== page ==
Four years ago, with the weight of a nation firmly upon them, Poland failed to live up to expectations as co-hosts of Euro 2012.
They didn’t win a single match and the hangover from that failure saw them miss out on qualification for the World Cup in Brazil.
There was a sense that what could be a golden generation of Polish football was going to miss out.
In autumn 2013, Poland turned to Adam Nawalka for help. A coach with extensive experience in his homeland, he was not a household name, but he has turned things around for this team and made Poland into an efficient attacking force.
They are hard to beat – just one reverse in 10 games in qualifying came at the hands of world champions Germany – and can approach France 2016 with renewed hope.
Four years on from the burden that weighed them down in their own country, this Polish team might be ready to leave their mark on the tournament stage.
Facing Germany this summer in France will be a familiar feeling for Poland. After a routine success against minnows Gibraltar, Poland kick-started their Euro 2016 qualifying campaign by downing the world champions in Warsaw with goals from Arkadiusz Milik and Sebastian Mila.
Although they had to scrap for a point against Scotland in the same stadium three days later, the victory over Germany was one that gave Poland a head start, particularly as Joachim Low’s men struggled early on.
They were denied a vital win against Republic of Ireland in Dublin by a stoppage time equaliser but kept up their momentum by beating Georgia convincingly.
Germany avenged their earlier setback with a 3-1 win in Frankfurt last September to grab control of the group, but talisman Robert Lewandowski was the hero as Poland snatched a vital late draw against Scotland in Glasgow before they edged out the Irish in Warsaw to take second spot behind the Germans.
Bayern Munich striker Lewandowski is the heartbeat of this team, scoring 13 goals in 10 games during qualifying. At 27, the talented frontman is in the prime of his career and his quality will be expected to drive Poland forward at Euro 2016.
Alongside him, Ajax youngster Milik is well capable of making a big impression, his goal against Germany one of six he contributed in qualifying.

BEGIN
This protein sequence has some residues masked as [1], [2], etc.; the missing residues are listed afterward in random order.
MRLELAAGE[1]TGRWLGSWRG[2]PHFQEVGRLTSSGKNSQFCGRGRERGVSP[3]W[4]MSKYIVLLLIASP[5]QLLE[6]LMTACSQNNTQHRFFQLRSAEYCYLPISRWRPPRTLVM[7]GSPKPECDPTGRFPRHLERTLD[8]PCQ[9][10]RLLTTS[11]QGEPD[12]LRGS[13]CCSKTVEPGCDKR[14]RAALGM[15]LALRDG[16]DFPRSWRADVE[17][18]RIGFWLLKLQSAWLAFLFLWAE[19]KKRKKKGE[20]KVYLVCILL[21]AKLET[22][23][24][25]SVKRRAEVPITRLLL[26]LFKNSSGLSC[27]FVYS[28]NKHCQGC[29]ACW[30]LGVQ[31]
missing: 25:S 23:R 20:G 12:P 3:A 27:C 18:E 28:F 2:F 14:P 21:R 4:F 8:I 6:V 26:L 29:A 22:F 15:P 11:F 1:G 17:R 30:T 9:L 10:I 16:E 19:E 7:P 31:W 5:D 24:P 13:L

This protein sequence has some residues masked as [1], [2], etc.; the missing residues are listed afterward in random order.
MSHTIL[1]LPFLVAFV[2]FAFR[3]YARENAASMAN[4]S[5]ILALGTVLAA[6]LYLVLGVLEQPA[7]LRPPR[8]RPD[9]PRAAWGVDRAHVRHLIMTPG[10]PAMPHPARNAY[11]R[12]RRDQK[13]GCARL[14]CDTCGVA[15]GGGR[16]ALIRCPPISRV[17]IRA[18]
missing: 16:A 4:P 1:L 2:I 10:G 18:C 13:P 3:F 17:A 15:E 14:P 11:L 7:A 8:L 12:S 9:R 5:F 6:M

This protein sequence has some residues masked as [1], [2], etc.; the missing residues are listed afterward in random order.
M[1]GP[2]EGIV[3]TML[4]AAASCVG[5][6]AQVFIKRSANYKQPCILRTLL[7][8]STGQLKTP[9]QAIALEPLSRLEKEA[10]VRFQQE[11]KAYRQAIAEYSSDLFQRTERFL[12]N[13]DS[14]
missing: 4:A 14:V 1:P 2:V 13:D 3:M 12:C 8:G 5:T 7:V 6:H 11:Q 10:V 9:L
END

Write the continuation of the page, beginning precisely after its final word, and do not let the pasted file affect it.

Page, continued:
At the back, former Arsenal team-mates Lukasz Fabianski and Wojciech Szczesny continue to battle for the goalkeeping duties, with both featuring during qualifying.
Kamil Glik and Lukasz Szukala are in possession of the central defensive positions either side of Jakub Wawrzyniak and Lukasz Piszczek.
Grzegorz Krychowiak of Sevilla is a goal threat from midfield where he is well supported by France-based Kamil Grosicki and Maciej Rybus on the flanks.
Poland begin against Northern Ireland in Nice on June 12, an opener they are sure to relish. Germany will hold no secrets in the Stade de France four days later before a concluding game with Euro 2012 co-hosts Ukraine in Marseille on June 21.
As co-hosts, Poland and Ukraine managed only one win from six games between them four years ago. Both will want to improve on that record this summer and the Poles will hope to show they have progressed more in the intervening period.
Goalkeepers: Łukasz Fabiański (Swansea), Wojciech Szczęsny (Roma), Artur Boruc (Bournemouth)
Defenders: Thiago Cionek (Palermo), Kamil Glik (Torino), Artur Jędrzejczyk (Legia), Michał Pazdan (Legia), Łukasz Piszczek (Dortmund), Bartosz Salamon (Cagliari), Jakub Wawrzyniak (Lechia Gdańsk)
Midfielders: Jakub Błaszczykowski (Fiorentina), Kamil Grosicki (Rennes), Tomasz Jodłowiec (Legia), Bartosz Kapustka (Cracovia), Grzegorz Krychowiak (Sevilla), Karol Linetty (Lech Poznań), Krzysztof Mączyński (Wisła), Sławomir Peszko (Lechia Gdańsk), Filip Starzyński (Zagłębie Lubin), Piotr Zieliński (Empoli)
Forwards: Arkadiusz Milik (Ajax), Robert Lewandowski (Bayern), Mariusz Stępiński (Ruch Chorzów)